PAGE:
First, a state estimator was used to accurately predict the pendulum’s motion while in flight. Unlike the ball used in the group’s earlier demonstration of quadrocopter juggling, the pendulum’s drag properties depend on its orientation. This means, among other things, that a pendulum in free fall will move sideways if oriented at an angle. Since experiments showed that this effect was quite large for the pendulum used, an estimator including a drag model of the pendulum was developed.
This was important to accurately estimate the pendulum’s catching position.
Another task of the estimator was to determine when the pendulum was in free flight and when it was in contact with a quadrocopter. This was important to switch the quadrocopter’s behavior from hovering to balancing the pendulum.
Second, a fast trajectory generator was needed to quickly move the catching quadrocopter to the estimated catching position.
Third, a learning algorithm was implemented to correct for deviations from the theoretical models for two key events: A first correction term was learnt for the desired catching point of the pendulum. This allowed to capture systematic model errors of the throwing quadrocopter’s trajectory and the pendulum’s flight. A second correction term was learnt for the catching quadrocopter’s position. This allowed to capture systematic model errors of the catching quadrocopter’s rapid movement to the catching position.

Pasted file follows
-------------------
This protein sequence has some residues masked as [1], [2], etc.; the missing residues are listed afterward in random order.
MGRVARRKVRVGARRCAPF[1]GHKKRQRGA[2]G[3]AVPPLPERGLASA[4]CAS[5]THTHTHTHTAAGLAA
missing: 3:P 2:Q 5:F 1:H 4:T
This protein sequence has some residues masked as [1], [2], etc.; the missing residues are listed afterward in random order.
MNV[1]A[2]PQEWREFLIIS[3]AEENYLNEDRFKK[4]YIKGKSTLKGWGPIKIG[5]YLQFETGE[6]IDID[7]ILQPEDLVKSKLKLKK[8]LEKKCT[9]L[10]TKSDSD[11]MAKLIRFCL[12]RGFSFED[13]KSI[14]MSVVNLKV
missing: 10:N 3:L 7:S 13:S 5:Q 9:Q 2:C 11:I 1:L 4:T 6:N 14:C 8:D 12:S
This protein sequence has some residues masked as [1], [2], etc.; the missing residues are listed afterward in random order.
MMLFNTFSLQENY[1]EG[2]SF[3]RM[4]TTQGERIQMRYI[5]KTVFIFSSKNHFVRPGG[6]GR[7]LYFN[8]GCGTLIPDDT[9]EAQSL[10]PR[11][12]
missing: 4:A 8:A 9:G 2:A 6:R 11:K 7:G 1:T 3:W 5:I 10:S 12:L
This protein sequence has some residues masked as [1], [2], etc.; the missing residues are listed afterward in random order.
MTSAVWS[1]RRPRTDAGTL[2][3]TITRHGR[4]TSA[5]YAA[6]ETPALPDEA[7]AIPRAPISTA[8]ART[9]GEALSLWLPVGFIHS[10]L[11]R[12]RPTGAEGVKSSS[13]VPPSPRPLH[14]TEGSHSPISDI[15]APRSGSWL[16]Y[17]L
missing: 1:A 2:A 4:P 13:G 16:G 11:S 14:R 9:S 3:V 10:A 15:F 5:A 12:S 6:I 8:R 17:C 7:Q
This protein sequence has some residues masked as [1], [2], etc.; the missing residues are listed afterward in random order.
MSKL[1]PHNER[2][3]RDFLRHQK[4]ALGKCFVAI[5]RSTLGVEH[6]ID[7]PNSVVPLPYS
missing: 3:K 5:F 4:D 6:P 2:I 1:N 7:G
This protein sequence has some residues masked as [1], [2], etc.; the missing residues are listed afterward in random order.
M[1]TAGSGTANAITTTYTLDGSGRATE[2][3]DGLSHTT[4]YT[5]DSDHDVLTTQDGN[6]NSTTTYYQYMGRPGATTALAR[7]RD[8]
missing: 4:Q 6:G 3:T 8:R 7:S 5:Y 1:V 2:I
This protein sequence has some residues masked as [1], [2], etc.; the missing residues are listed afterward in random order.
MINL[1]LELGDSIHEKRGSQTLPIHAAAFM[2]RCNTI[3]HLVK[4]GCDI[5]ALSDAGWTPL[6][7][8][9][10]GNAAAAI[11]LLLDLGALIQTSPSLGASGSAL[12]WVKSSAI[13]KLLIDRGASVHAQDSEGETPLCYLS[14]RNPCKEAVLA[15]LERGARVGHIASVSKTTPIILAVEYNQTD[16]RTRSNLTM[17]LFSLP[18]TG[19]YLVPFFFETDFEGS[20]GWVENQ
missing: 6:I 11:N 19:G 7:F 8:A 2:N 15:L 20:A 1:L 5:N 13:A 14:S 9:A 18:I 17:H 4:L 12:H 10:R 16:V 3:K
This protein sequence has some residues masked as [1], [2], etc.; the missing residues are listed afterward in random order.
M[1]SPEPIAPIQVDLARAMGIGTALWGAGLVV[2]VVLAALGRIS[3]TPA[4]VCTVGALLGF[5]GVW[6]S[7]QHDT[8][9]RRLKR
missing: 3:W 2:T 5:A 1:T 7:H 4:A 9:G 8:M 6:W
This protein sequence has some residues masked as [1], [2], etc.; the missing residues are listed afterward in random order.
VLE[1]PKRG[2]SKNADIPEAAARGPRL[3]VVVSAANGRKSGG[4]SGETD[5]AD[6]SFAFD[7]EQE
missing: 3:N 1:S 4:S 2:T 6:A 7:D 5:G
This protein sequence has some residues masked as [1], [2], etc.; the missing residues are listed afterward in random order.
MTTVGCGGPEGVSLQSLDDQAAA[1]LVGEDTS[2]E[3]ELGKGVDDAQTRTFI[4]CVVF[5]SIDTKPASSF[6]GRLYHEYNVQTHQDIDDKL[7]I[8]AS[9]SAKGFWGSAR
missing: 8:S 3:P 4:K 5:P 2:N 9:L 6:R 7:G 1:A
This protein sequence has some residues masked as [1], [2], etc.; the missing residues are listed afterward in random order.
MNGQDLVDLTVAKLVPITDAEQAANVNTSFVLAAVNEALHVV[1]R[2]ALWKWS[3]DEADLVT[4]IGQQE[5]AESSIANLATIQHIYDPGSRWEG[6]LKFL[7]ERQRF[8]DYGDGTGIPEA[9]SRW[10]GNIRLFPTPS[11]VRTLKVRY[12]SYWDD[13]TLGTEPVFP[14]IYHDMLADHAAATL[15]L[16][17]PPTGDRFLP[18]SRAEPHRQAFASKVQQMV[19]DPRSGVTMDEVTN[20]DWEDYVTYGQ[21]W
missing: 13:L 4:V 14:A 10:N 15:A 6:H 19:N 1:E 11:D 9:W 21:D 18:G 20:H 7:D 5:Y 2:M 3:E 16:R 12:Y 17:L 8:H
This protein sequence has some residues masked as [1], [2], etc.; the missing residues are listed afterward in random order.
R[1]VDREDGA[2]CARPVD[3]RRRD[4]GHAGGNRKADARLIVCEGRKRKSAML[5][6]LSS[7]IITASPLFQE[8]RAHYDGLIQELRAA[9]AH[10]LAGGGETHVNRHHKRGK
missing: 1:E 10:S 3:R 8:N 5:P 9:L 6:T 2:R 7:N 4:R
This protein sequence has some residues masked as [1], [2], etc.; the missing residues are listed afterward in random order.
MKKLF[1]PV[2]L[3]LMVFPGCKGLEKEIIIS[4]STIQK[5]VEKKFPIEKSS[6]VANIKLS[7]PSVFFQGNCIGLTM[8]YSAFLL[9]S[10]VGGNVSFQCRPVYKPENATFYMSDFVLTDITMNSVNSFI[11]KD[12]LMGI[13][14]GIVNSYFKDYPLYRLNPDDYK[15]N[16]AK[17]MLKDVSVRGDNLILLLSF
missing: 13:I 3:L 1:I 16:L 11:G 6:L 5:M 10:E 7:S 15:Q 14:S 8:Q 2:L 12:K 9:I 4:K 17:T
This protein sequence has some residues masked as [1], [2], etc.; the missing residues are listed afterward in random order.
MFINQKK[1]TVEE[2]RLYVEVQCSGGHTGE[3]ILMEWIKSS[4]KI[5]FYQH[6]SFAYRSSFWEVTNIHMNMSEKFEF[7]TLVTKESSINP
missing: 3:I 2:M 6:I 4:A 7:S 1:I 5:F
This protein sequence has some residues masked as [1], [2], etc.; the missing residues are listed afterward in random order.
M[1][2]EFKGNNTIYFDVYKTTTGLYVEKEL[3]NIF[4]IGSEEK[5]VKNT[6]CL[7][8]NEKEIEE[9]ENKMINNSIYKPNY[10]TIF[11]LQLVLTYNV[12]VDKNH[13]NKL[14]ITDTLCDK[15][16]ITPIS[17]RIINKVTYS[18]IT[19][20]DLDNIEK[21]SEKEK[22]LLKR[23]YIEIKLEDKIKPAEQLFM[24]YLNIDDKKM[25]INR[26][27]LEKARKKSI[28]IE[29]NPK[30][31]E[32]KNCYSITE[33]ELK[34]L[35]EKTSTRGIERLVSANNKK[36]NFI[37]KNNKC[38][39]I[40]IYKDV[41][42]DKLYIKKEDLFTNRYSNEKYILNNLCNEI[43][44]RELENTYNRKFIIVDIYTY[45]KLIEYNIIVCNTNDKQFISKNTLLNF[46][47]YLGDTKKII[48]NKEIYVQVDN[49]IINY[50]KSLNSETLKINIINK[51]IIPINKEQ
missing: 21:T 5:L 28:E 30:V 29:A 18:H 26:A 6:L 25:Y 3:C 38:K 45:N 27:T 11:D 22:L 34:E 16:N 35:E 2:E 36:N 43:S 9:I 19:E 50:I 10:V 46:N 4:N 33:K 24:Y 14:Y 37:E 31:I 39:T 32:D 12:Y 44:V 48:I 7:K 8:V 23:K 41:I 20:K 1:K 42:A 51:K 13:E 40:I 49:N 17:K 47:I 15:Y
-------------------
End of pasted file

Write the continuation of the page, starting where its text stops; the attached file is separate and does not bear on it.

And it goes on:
As you can see in the video embedded above, at the end of Dario’s thesis two quadrocopters could successfully throw and catch a pendulum.
Many of the key challenge of this work were caused by the highly dynamic nature of the demonstration. For example, the total time between a throw and a catch is a mere 0.65 seconds, which is a very short time to move to, and come to full rest at, a catching position.
Another key challenge was the demonstration’s high cost of failure: a failed catch typically resulted in the pendulum hitting a rotor blade, with very little chance for the catching quadrocopter to recover. A crashed quadrocopter not only entailed repairs (e.g., changing a propeller), but also meant recalibration of the vehicle to re-determine its operating parameters (e.g., actual center of mass, actual thrust produced by propellors) and restarting the learning algorithms.
Says Markus Hehn:
This was a really fun project to work on. We started off with some back-of-the-envelope calculations, wondering whether it would even be physically possible to throw and catch a pendulum. This told us that achieving this maneuver would really push the dynamic capabilities of the system.
As it turned out, it is probably the most challenging task we’ve had our quadrocopters do. With significantly less than one second to measure the pendulum flight and get the catching vehicle in place, it’s the combination of mathematical models with real-time trajectory generation, optimal control, and learning from previous iterations that allowed us to implement this.
Note: The Flying Machine Arena is an experimental lab space equipped with a motion capture system.
Full disclosure: I work with Dario Brescianini, Markus Hehn, and Raffaello D’Andrea at ETH Zurich’s Institute for Dynamic Systems and Control.
Credits: Carolina Flores, ETH Zurich 2012